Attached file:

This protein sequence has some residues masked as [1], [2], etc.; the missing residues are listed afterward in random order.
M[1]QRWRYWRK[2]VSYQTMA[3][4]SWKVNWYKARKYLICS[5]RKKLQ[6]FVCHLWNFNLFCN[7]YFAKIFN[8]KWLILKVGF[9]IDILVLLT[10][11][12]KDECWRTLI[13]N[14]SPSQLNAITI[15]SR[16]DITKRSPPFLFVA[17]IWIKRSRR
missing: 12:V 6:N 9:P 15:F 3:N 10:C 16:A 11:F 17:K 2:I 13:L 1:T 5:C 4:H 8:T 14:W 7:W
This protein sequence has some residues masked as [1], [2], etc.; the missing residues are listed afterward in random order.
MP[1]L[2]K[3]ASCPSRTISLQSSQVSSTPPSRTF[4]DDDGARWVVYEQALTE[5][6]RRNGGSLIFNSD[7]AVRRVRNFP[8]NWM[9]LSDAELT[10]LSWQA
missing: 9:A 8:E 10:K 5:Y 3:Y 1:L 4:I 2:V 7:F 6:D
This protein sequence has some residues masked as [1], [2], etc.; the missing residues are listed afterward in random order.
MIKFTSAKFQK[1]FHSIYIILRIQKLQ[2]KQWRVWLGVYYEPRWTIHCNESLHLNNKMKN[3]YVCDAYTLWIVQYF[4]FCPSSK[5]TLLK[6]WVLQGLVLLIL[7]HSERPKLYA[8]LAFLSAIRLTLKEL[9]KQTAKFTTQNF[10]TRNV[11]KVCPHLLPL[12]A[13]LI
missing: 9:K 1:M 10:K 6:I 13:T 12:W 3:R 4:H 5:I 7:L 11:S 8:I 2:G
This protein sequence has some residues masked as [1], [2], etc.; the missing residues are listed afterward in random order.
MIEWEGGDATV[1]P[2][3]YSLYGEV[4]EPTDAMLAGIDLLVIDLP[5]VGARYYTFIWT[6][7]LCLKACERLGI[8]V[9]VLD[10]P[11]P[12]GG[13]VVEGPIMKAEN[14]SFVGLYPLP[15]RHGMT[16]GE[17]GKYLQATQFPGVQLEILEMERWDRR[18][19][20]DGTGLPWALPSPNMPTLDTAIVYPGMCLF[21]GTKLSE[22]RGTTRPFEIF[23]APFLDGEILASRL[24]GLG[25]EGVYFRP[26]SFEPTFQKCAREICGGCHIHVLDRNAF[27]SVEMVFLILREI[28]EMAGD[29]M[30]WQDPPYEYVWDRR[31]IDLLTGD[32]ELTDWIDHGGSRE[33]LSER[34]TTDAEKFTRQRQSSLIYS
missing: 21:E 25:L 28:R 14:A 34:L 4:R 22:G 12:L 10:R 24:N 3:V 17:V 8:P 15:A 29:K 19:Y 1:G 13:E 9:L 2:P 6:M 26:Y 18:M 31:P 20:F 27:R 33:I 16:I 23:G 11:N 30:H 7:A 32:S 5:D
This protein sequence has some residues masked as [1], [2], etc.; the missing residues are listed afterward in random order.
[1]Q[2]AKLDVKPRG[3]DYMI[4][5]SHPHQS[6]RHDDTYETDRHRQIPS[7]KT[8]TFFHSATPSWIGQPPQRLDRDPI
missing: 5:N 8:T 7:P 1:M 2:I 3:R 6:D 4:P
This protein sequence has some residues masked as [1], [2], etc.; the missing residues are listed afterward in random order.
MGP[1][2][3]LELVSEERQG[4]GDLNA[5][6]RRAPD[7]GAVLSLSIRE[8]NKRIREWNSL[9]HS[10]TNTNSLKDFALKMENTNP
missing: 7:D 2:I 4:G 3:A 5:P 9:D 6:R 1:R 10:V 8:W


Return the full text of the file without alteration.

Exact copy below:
This protein sequence has some residues masked as [1], [2], etc.; the missing residues are listed afterward in random order.
M[1]QRWRYWRK[2]VSYQTMA[3][4]SWKVNWYKARKYLICS[5]RKKLQ[6]FVCHLWNFNLFCN[7]YFAKIFN[8]KWLILKVGF[9]IDILVLLT[10][11][12]KDECWRTLI[13]N[14]SPSQLNAITI[15]SR[16]DITKRSPPFLFVA[17]IWIKRSRR
missing: 12:V 6:N 9:P 15:F 3:N 10:C 16:A 11:F 17:K 2:I 13:L 1:T 5:C 4:H 8:T 14:W 7:W
This protein sequence has some residues masked as [1], [2], etc.; the missing residues are listed afterward in random order.
MP[1]L[2]K[3]ASCPSRTISLQSSQVSSTPPSRTF[4]DDDGARWVVYEQALTE[5][6]RRNGGSLIFNSD[7]AVRRVRNFP[8]NWM[9]LSDAELT[10]LSWQA
missing: 9:A 8:E 10:K 5:Y 3:Y 1:L 4:I 2:V 7:F 6:D
This protein sequence has some residues masked as [1], [2], etc.; the missing residues are listed afterward in random order.
MIKFTSAKFQK[1]FHSIYIILRIQKLQ[2]KQWRVWLGVYYEPRWTIHCNESLHLNNKMKN[3]YVCDAYTLWIVQYF[4]FCPSSK[5]TLLK[6]WVLQGLVLLIL[7]HSERPKLYA[8]LAFLSAIRLTLKEL[9]KQTAKFTTQNF[10]TRNV[11]KVCPHLLPL[12]A[13]LI
missing: 9:K 1:M 10:K 6:I 13:T 12:W 3:R 4:H 5:I 7:L 11:S 8:I 2:G
This protein sequence has some residues masked as [1], [2], etc.; the missing residues are listed afterward in random order.
MIEWEGGDATV[1]P[2][3]YSLYGEV[4]EPTDAMLAGIDLLVIDLP[5]VGARYYTFIWT[6][7]LCLKACERLGI[8]V[9]VLD[10]P[11]P[12]GG[13]VVEGPIMKAEN[14]SFVGLYPLP[15]RHGMT[16]GE[17]GKYLQATQFPGVQLEILEMERWDRR[18][19][20]DGTGLPWALPSPNMPTLDTAIVYPGMCLF[21]GTKLSE[22]RGTTRPFEIF[23]APFLDGEILASRL[24]GLG[25]EGVYFRP[26]SFEPTFQKCAREICGGCHIHVLDRNAF[27]SVEMVFLILREI[28]EMAGD[29]M[30]WQDPPYEYVWDRR[31]IDLLTGD[32]ELTDWIDHGGSRE[33]LSER[34]TTDAEKFTRQRQSSLIYS
missing: 21:E 25:L 28:R 14:A 34:L 4:R 22:G 12:L 10:R 24:N 3:V 17:V 8:P 15:A 29:K 19:Y 1:G 13:E 9:L 2:P 6:M 26:Y 18:M 31:P 20:F 27:R 33:I 16:I 23:G 11:N 30:H 7:A 32:S 5:D
This protein sequence has some residues masked as [1], [2], etc.; the missing residues are listed afterward in random order.
[1]Q[2]AKLDVKPRG[3]DYMI[4][5]SHPHQS[6]RHDDTYETDRHRQIPS[7]KT[8]TFFHSATPSWIGQPPQRLDRDPI
missing: 5:N 8:T 7:P 1:M 2:I 3:R 6:D 4:P
This protein sequence has some residues masked as [1], [2], etc.; the missing residues are listed afterward in random order.
MGP[1][2][3]LELVSEERQG[4]GDLNA[5][6]RRAPD[7]GAVLSLSIRE[8]NKRIREWNSL[9]HS[10]TNTNSLKDFALKMENTNP
missing: 7:D 2:I 4:G 3:A 5:P 9:D 6:R 1:R 10:V 8:W